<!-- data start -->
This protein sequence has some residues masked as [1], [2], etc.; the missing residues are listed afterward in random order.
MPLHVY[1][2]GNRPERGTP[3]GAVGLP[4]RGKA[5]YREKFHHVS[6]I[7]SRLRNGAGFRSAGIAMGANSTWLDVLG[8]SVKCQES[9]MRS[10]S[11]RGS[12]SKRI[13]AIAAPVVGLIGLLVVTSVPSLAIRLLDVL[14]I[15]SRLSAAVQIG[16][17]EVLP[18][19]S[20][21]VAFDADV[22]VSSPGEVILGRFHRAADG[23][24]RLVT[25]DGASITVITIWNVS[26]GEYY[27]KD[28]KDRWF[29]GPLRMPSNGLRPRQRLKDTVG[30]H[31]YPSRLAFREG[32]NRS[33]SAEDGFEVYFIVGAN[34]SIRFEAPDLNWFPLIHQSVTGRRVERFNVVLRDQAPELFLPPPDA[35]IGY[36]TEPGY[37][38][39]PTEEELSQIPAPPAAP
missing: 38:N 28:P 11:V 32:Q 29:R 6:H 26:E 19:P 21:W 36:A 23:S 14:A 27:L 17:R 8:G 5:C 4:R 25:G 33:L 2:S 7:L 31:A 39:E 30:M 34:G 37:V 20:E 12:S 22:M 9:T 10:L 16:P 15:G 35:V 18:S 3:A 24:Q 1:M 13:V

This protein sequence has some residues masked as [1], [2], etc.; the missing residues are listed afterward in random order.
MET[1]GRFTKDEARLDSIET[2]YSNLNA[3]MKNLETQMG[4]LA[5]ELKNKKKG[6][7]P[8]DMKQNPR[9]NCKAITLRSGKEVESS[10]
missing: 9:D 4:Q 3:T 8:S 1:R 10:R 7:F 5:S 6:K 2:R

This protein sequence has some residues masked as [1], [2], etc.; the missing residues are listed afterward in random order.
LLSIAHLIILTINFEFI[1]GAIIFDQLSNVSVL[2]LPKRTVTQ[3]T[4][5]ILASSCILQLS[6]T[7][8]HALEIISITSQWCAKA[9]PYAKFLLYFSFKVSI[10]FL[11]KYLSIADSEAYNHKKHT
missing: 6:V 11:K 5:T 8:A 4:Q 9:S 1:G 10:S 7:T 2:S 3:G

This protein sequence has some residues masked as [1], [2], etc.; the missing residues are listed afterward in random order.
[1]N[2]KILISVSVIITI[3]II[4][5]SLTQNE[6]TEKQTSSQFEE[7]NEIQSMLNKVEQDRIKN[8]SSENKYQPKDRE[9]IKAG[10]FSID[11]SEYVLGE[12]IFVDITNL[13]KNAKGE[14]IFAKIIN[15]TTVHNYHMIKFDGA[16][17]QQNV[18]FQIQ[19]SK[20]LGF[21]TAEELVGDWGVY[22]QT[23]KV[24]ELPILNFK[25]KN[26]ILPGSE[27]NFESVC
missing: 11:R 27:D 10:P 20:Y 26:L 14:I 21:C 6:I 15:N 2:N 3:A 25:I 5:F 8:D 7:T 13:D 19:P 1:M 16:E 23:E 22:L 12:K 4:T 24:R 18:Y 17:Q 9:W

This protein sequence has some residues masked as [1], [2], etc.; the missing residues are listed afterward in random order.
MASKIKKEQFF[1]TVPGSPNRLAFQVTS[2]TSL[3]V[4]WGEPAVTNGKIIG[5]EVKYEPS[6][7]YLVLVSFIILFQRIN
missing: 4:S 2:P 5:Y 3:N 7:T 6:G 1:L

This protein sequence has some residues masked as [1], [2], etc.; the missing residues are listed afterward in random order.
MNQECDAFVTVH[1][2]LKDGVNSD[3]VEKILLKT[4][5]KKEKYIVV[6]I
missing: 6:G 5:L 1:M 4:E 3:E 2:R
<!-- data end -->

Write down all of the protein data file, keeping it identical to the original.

This protein sequence has some residues masked as [1], [2], etc.; the missing residues are listed afterward in random order.
MPLHVY[1][2]GNRPERGTP[3]GAVGLP[4]RGKA[5]YREKFHHVS[6]I[7]SRLRNGAGFRSAGIAMGANSTWLDVLG[8]SVKCQES[9]MRS[10]S[11]RGS[12]SKRI[13]AIAAPVVGLIGLLVVTSVPSLAIRLLDVL[14]I[15]SRLSAAVQIG[16][17]EVLP[18][19]S[20][21]VAFDADV[22]VSSPGEVILGRFHRAADG[23][24]RLVT[25]DGASITVITIWNVS[26]GEYY[27]KD[28]KDRWF[29]GPLRMPSNGLRPRQRLKDTVG[30]H[31]YPSRLAFREG[32]NRS[33]SAEDGFEVYFIVGAN[34]SIRFEAPDLNWFPLIHQSVTGRRVERFNVVLRDQAPELFLPPPDA[35]IGY[36]TEPGY[37][38][39]PTEEELSQIPAPPAAP
missing: 38:N 28:P 11:V 32:Q 29:R 6:H 26:E 19:P 21:W 36:A 23:S 14:A 27:L 17:R 8:G 5:C 4:R 25:G 33:L 2:S 7:L 31:A 39:E 30:M 34:G 37:V 20:E 12:S 22:M 9:T 10:L 16:P 15:G 35:V 18:S 3:A 24:Q 1:M 13:V

This protein sequence has some residues masked as [1], [2], etc.; the missing residues are listed afterward in random order.
MET[1]GRFTKDEARLDSIET[2]YSNLNA[3]MKNLETQMG[4]LA[5]ELKNKKKG[6][7]P[8]DMKQNPR[9]NCKAITLRSGKEVESS[10]
missing: 9:D 4:Q 3:T 8:S 1:R 10:R 7:F 5:S 6:K 2:R

This protein sequence has some residues masked as [1], [2], etc.; the missing residues are listed afterward in random order.
LLSIAHLIILTINFEFI[1]GAIIFDQLSNVSVL[2]LPKRTVTQ[3]T[4][5]ILASSCILQLS[6]T[7][8]HALEIISITSQWCAKA[9]PYAKFLLYFSFKVSI[10]FL[11]KYLSIADSEAYNHKKHT
missing: 6:V 11:K 5:T 8:A 4:Q 9:S 1:G 10:S 7:T 2:S 3:G

This protein sequence has some residues masked as [1], [2], etc.; the missing residues are listed afterward in random order.
[1]N[2]KILISVSVIITI[3]II[4][5]SLTQNE[6]TEKQTSSQFEE[7]NEIQSMLNKVEQDRIKN[8]SSENKYQPKDRE[9]IKAG[10]FSID[11]SEYVLGE[12]IFVDITNL[13]KNAKGE[14]IFAKIIN[15]TTVHNYHMIKFDGA[16][17]QQNV[18]FQIQ[19]SK[20]LGF[21]TAEELVGDWGVY[22]QT[23]KV[24]ELPILNFK[25]KN[26]ILPGSE[27]NFESVC
missing: 11:R 27:D 10:P 20:Y 26:L 14:I 21:C 6:I 15:N 2:N 3:A 25:I 5:F 8:D 7:T 13:D 19:P 1:M 16:E 23:E 22:L 12:K 4:T 24:R 18:Y 17:Q 9:W

This protein sequence has some residues masked as [1], [2], etc.; the missing residues are listed afterward in random order.
MASKIKKEQFF[1]TVPGSPNRLAFQVTS[2]TSL[3]V[4]WGEPAVTNGKIIG[5]EVKYEPS[6][7]YLVLVSFIILFQRIN
missing: 4:S 2:P 5:Y 3:N 7:T 6:G 1:L

This protein sequence has some residues masked as [1], [2], etc.; the missing residues are listed afterward in random order.
MNQECDAFVTVH[1][2]LKDGVNSD[3]VEKILLKT[4][5]KKEKYIVV[6]I
missing: 6:G 5:L 1:M 4:E 3:E 2:R